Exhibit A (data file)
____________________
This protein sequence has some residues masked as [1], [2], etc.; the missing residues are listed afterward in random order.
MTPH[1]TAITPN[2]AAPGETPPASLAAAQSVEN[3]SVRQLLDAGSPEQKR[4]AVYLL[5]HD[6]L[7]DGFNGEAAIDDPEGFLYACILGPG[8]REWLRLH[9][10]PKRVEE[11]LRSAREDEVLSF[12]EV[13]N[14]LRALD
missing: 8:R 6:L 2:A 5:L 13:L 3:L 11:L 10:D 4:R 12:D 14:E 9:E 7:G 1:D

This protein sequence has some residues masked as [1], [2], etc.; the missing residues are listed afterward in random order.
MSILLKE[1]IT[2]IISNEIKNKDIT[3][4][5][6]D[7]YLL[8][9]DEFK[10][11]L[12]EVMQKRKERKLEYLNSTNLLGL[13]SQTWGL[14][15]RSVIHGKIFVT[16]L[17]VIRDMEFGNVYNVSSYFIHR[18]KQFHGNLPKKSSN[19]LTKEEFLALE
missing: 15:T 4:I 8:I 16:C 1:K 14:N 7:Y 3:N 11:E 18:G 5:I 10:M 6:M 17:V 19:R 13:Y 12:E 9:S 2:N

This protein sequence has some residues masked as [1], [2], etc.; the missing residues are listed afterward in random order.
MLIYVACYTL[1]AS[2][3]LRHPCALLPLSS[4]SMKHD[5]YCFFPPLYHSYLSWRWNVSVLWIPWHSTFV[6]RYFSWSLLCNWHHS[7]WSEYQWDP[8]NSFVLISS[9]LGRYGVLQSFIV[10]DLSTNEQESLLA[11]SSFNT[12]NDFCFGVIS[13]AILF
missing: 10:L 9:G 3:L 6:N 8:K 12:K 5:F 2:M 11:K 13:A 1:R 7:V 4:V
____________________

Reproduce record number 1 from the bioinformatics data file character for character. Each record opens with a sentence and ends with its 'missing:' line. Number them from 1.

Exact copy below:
This protein sequence has some residues masked as [1], [2], etc.; the missing residues are listed afterward in random order.
MTPH[1]TAITPN[2]AAPGETPPASLAAAQSVEN[3]SVRQLLDAGSPEQKR[4]AVYLL[5]HD[6]L[7]DGFNGEAAIDDPEGFLYACILGPG[8]REWLRLH[9][10]PKRVEE[11]LRSAREDEVLSF[12]EV[13]N[14]LRALD
missing: 8:R 6:L 2:A 5:L 13:L 3:L 11:L 10:D 4:R 12:D 14:E 9:E 7:G 1:D